Farming can be a teacher for all aspects of life.  When we think we don’t have what we want or all we’d like, we should consider others, who would be ecstatic just to have what we have.  We always try to count our blessings.  This year some of those blessings came in small yellow kernels a lot of good people didn’t have.  Take some time to count your blessings.  I’m betting you have more than you think.

Food with Integrity? Maybe Not

Sometimes I think agriculture is falling into a well-conceived trap.  We’re told we should market to the consumer, provide what the consumer wants, and it’s the only way to be successful.  While there clearly is merit in that belief, even to the point that it may be hard to survive without doing it, it begs a question of what has happened to that consumer, and where are they getting their information?

Before I continue, I must say that I believe one of the greatest words in the English language is ‘balance.’ So understand that I believe there is room for all kinds of agriculture.  I just don’t like it when one group misleads the public about another to boost a self-serving agenda.  Yes, I realize not all do, but some with large pocketbooks certainly are.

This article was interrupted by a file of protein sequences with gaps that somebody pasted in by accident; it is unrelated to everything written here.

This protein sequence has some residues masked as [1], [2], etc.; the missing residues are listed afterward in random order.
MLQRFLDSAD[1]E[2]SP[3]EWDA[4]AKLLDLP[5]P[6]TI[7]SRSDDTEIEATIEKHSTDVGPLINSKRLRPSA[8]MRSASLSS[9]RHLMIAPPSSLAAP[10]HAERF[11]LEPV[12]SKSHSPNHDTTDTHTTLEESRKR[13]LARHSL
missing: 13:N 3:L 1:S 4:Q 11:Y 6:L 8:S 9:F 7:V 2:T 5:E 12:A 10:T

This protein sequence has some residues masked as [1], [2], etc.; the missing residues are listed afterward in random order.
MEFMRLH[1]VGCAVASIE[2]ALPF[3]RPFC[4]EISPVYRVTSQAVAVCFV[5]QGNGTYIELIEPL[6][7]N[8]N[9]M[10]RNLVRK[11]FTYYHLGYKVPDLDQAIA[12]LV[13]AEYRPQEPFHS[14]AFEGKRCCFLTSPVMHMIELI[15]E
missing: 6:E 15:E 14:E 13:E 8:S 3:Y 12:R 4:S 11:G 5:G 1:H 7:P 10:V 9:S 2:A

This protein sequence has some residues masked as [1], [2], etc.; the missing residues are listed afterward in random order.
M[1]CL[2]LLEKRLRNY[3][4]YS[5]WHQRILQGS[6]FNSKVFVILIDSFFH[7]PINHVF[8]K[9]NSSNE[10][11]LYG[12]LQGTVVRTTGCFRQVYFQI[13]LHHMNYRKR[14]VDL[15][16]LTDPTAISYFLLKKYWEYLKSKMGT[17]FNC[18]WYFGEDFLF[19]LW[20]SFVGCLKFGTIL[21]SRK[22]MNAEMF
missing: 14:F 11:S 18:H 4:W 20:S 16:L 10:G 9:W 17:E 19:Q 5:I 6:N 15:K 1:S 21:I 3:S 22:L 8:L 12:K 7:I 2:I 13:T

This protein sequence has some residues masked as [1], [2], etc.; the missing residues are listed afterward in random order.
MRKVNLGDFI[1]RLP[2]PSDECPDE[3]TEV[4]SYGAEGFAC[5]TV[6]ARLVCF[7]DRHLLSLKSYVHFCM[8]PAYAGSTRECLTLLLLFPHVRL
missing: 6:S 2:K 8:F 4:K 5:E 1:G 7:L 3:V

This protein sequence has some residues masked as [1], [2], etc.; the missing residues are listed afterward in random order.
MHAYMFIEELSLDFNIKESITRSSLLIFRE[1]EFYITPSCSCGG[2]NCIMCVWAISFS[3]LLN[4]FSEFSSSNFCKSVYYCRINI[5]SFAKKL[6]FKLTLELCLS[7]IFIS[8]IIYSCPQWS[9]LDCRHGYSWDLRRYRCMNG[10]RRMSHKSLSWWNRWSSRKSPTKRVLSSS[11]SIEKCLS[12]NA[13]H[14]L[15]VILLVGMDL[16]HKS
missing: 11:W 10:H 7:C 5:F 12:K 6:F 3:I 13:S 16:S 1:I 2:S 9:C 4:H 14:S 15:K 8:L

Just today, I learned of a new video from Chipotle, the burrito-making bunch.  It has some great music (though it’s sad Willie Nelson is drinking the cool-aid) with a well-done animation of a farmer, who is putting animals in fences and buildings, then sees the ‘error of his ways’ and releases them all, into this nirvana of open pasture, much to the delight of Chipotle.  The purpose and message behind the video and the Chipotle website is what they call ‘Food with Integrity.’  Well, to make their claim, they say, or imply, you must never use hormones or antibiotics, fencing or housing animals is not caring for them, and a host of other agenda-driven hype.

I can spend a lot of time talking about science-based and practical reasons why housing animals save many of their lives annually, especially this year during the heat and drought.  I can talk about predators, prudent use of antibiotics, the ‘natural’ presence of hormones, and a lot more about animal welfare and food safety.  But my real concern goes beyond all this.

I am concerned that the consumer is getting inaccurate and misleading information on purpose.  If  ‘modern’ or ‘traditional’ agriculture isn’t torn down, then other forms cannot be nearly as successful.  So, at whatever the cost, the public is being misled by some to believe that if a hog is housed, the farmer doesn’t care about its welfare, when actually just the opposite is likely true.  Hey Chipotle (and others this applies to), lying about food production hardly sounds like ‘Food with Integrity.’   It seems before we blindly accept ‘marketing to the consumer,’ we must continue and improve our effort to provide the consumer the truth.